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Friday, October 25, 2013

Alaska: Warm temps (20-30 degrees above normal) delay Interior freeze-up, bring flowers back to life

Very unseasonable temperatures for Fairbanks -- in the 50s and 60s -- brought NWS hydrologist Ed Plumb's flowers back to life. Courtesy Ed Plumb

by Laurel Andrews, Alaska Dispatch, October 24, 2013

Temperatures way above normal have brought some gardens back to life in Interior Alaska. And while temps dipped into the 20s on Thursday, they are expected to rise again in the coming days to about 20 degrees above the seasonal norm.

So far, this October is shaping up as Fairbanks' warmest since 1969, National Weather Service Meteorologist Jim Brader said.

Mid-October temperatures have rocketed into the 50s and 60s, the Weather Service writes. On Oct. 18, the high in Fairbanks was 57 degrees, almost 30 degrees warmer than the average high for that date.

Fairbanks has "hardly had any snow," during a month where snowfall is generally heavier than later in the winter, Brader said. And the little that fell has melted.

High temperatures have revived “some lawns ... as well as some hardier flowers,” the Weather Service writes. Hydrologist Ed Plumb’s flowers have sprung back to life, with pansies blooming on his porch that's typically coated in snow by now.

Residents seem concerned they're facing a snow-less Halloween, Brader said.

“Everyone’s into like, a white-Christmas thing,” he laughed. If snow holds off at least another week, it’ll be the first time since 1925 with absolutely no snow Halloween. The last time there was only a trace of snow (measured as less than an inch) was 1962.

The warm weather is due to chinook winds barreling over the Alaska Range from the south, the same pattern that brought wet weather to Anchorage in recent days.

Brader, a cross-country skier, said he’d usually be out cruising the trails by now. But “I haven’t heard too many people complain. The roads aren’t icy,” he said.

Freeze-up in the Interior has also been delayed. Where the ground, lakes and rivers would usually be completely frozen, waterways are only partially covered by ice, NWS writes.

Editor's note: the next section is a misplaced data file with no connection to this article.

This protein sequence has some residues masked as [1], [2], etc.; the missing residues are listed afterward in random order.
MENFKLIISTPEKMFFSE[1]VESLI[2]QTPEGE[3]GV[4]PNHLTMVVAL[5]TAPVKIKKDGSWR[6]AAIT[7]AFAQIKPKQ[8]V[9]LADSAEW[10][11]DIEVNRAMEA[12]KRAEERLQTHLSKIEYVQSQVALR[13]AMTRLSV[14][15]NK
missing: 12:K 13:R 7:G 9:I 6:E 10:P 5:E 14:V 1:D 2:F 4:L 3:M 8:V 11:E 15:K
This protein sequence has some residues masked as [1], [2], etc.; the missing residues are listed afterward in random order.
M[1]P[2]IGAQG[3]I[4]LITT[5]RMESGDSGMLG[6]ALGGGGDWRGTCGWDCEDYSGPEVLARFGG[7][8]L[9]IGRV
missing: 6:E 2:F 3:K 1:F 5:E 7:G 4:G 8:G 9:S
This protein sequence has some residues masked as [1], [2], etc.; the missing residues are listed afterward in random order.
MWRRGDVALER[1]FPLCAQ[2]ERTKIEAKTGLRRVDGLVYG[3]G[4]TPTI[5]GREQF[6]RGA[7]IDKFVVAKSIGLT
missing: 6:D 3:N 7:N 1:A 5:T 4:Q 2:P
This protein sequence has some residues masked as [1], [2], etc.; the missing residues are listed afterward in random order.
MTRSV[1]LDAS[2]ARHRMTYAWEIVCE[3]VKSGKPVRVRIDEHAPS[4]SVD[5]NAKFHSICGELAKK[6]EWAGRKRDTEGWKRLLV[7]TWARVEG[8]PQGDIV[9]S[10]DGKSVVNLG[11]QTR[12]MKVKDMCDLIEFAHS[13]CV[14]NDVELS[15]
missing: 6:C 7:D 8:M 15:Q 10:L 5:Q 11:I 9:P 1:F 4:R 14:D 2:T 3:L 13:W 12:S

"The ground isn't freezing," Brader said. The measures used to indicate winter freeze-up show that this is the latest freeze-up since 1938.

This creates setbacks for veteran Iditarod racer Aliy Zirkle, the runner-up the last two years. With the tundra still unfrozen, Zirkle’s dog team has to avoid some of its usual winter routes, or risk getting her four-wheeler stuck in a bog.

She said she is “not panicking yet” and her dogs are still running, albeit less distance than normal.

“November is kind of my cut-off for saying, 'Holy cow, what’s wrong with the world?' ” she said.

Temperatures dipped down to normal on Thursday, hovering in the 20s. But temperatures are forecast to rise into the 40s on Sunday, Oct. 27. “We’re going to skip Sunday,” Zirkle joked.

The normal high for Oct. 27 is 22 degrees, with a low of 7 degrees. “We’re looking still to be at least 20 degrees above normal,” on Sunday, Brader said.

Meanwhile Anchorage set a daily record on Oct. 21 for the highest minimum temperature of 44 degrees. Otherwise, said NWS meteorologist Tom Pepe, the weather has been fairly normal. Warm, wet weather from the south has kept Anchorage without snow, with more rain is in the forecast for the days ahead.

Contact Laurel Andrews at laurel(at) Follow her on Twitter @Laurel_Andrews

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